Page last updated at 14:52 GMT, Saturday, 3 October 2009 15:52 UK

The cost of cashing in your coins

By Paul Lewis
Presenter, Radio 4's Money Box

Copper coins
You can only pay for 20p worth of goods with copper coins

Many of us put our small change into an old jam jar or pot to stop it making holes in our pockets or bursting out of our purses.

But when the containers are all full how do you turn several kilograms of steel and cupro-nickel coins into currency you can spend easily?

One way is to use the coin changing machines that are spreading through our supermarkets.

Coinstar claims its customers make 200,000 visits a week to its 1,500 machines. It says, at each visit, they tip small change worth an average £28 into the hopper.

Changed at a charge

But the service is not free. At the moment the machine will charge a 'processing fee' of 7.9%. So £10 of small change will be converted to a voucher for £9.21.

Coinstar machine logo
There are 1,500 of these machines in supermarkets around the UK

And Coinstar told Radio 4's Money Box that it is in the process of raising its charges from 7.9% to 8.9% - an extra penny off each pound changed.

A spokesman said: "The fee covers the costs of processing the money, collecting it, a field team of engineers, and a small profit for Coinstar and the supermarkets.

"The costs of processing and security have gone up."

Paying for convenience

Nick Harris, Coinstar's operations manager, told the programme that customers were happy to pay the new fee.

"The fee's never been an issue. Our customers don't object to it. The supermarkets receive a portion of the fee and they also benefit from the sales.

"People tend to buy treats. It's found money and people are happy to spend it."

The voucher can be used to pay in the supermarket or cashed at the customer service till.

Taking cash to the bank

Coinstar is cashing in on the growing reluctance of banks to take change.


£5 (Crown) - for any amount
£2 - for any amount
£1 - for any amount
50p - for £10 or less
25p (Crown) - for £10 or less
20p - for £10 or less
10p - for £5 or less
5p - for £5 or less
2p - for 20p or less
1p - for 20p or less
Source: Royal Mint

They will only do it for their own customers and insist it has to be sorted into different denominations and put in their own bags in set amounts - £1 for coppers, £5 for silver, and so on.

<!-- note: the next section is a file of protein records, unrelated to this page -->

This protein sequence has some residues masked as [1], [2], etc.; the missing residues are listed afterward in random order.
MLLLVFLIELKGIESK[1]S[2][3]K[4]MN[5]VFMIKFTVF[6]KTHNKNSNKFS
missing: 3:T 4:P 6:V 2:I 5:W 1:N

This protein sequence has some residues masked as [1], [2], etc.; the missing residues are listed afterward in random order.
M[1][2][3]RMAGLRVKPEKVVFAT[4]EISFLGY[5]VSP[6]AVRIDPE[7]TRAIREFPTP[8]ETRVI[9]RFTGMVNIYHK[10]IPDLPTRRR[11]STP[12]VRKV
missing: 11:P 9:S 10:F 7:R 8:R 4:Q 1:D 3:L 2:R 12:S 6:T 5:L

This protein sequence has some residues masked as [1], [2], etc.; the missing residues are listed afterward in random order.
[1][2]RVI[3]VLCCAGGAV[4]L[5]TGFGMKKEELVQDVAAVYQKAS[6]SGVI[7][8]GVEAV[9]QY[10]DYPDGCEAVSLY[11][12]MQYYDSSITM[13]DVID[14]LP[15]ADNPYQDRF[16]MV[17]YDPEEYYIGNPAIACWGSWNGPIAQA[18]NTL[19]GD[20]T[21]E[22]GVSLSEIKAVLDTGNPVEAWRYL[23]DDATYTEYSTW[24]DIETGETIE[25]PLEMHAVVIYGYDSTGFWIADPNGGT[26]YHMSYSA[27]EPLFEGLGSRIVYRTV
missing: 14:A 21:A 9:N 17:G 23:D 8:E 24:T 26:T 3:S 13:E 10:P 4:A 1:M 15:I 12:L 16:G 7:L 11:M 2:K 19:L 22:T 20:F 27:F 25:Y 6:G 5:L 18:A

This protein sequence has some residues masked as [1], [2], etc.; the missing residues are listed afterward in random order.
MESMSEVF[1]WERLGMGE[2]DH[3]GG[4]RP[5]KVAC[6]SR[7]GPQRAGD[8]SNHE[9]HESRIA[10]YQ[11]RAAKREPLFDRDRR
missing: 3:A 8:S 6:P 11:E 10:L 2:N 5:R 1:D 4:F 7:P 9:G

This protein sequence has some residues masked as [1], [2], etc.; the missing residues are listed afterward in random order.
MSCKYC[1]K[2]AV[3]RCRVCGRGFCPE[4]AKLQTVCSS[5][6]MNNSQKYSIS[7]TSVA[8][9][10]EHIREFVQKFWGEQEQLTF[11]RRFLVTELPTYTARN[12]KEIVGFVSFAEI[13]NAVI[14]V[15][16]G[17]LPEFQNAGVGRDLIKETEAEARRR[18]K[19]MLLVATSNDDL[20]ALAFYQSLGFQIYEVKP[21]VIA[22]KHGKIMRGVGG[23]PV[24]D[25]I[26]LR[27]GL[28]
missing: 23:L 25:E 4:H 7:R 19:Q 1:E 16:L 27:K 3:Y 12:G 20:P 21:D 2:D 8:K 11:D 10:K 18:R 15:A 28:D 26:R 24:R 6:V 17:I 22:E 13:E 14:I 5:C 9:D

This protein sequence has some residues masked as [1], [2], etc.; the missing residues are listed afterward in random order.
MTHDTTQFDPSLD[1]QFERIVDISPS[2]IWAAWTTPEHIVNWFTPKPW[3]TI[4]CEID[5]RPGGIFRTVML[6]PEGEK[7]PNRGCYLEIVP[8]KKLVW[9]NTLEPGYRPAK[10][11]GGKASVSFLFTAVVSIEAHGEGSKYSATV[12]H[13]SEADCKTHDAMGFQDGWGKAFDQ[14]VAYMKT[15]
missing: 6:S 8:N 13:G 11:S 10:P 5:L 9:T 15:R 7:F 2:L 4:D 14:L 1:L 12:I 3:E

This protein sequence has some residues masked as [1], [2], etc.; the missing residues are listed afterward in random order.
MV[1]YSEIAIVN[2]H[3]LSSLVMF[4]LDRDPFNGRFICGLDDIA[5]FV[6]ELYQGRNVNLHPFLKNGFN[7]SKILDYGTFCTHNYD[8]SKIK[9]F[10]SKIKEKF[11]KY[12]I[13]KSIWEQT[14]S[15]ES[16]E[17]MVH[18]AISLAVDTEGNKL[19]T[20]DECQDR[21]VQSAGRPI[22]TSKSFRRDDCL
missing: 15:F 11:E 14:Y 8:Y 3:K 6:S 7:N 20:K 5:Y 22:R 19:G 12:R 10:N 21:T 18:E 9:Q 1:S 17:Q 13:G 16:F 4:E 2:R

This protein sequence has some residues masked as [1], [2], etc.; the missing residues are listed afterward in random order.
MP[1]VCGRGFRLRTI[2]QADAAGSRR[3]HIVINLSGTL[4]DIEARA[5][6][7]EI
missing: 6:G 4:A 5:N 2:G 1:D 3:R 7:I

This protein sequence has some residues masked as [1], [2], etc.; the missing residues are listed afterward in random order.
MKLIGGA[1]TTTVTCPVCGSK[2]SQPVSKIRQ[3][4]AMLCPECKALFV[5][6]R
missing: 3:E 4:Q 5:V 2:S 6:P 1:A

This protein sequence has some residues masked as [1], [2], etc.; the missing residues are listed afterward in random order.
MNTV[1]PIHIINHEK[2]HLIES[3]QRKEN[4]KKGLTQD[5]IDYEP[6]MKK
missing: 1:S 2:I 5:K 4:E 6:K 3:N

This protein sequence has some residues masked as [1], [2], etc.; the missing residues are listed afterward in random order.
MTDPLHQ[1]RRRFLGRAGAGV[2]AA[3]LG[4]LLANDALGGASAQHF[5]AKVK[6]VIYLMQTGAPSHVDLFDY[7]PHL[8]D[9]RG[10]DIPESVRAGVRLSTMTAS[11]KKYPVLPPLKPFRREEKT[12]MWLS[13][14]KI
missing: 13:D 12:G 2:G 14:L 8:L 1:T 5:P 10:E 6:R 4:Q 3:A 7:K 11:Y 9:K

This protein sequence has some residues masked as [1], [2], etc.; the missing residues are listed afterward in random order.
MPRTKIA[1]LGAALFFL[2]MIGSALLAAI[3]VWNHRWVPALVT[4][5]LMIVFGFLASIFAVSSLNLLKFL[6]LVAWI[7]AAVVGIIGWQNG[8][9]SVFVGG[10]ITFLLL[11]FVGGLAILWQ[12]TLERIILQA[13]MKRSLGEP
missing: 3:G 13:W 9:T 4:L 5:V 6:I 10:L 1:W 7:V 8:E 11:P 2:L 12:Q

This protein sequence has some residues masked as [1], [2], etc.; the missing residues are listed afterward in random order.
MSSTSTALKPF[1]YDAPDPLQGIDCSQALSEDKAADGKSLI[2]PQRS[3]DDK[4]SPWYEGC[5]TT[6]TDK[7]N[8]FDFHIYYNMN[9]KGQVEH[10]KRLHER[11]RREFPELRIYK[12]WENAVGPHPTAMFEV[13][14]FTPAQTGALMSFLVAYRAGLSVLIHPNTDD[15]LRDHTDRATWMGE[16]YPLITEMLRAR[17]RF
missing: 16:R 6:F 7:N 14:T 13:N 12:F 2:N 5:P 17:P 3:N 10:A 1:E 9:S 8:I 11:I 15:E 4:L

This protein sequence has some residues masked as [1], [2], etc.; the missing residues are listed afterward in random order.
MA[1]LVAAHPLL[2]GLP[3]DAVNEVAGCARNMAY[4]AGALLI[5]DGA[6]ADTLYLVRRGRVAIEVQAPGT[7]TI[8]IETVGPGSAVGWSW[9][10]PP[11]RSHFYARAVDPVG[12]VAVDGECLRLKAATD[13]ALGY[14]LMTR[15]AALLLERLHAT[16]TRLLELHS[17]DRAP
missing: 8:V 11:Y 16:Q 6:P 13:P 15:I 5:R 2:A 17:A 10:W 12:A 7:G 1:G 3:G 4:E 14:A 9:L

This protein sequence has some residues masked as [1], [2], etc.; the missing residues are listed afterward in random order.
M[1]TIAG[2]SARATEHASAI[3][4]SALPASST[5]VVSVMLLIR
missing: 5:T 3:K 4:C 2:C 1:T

Some banks limit the number of bags they will take per day, others will refuse to take bags of change at busy times and Royal Bank of Scotland told Money Box it may charge regular coin changers £2.

HSBC takes a different view. It has free coin changing machines in 200 of its branches and Barclays says it now has 15. They count coins and credit accounts immediately.

Another option is to try to spend it. But there are legal rules on how much shops have to accept - though many will accept more.

What is in your piggy bank?

But there may be an easier way.

Blogger James Watson in front of a coin cashing machine
Blogger James Watson collects the items rejected by coin machines

James Watson studies Coinstar machines and collects the items people try to put into them which are rejected - a lot of foreign coins, a farthing a century old, washers, and a shelf support. Photographs of his found items appear on his blog.

"These things I find are almost like time capsules. They hark back to a story. It's almost a modern form of archaeology," he told Money Box.

"You're looking at people's rubbish. You are picking up these coins and washers, tablets and ringpulls, and to me it's just fascinating. I want to know more about the people behind them. I want to know their story."

But Mr Watson has his own way of getting rid of small change free.

"I'm not paying 7.9%! I use what I call the clever man's way," he said. "Get what you want, then use the self-scan tills, feed in a handful of coins, as much as you can. Then pay the rest by card."

BBC Radio 4's Money Box is broadcast on Saturdays at 12 noon, and repeated on Sundays at 2100 BST. Download the podcast.

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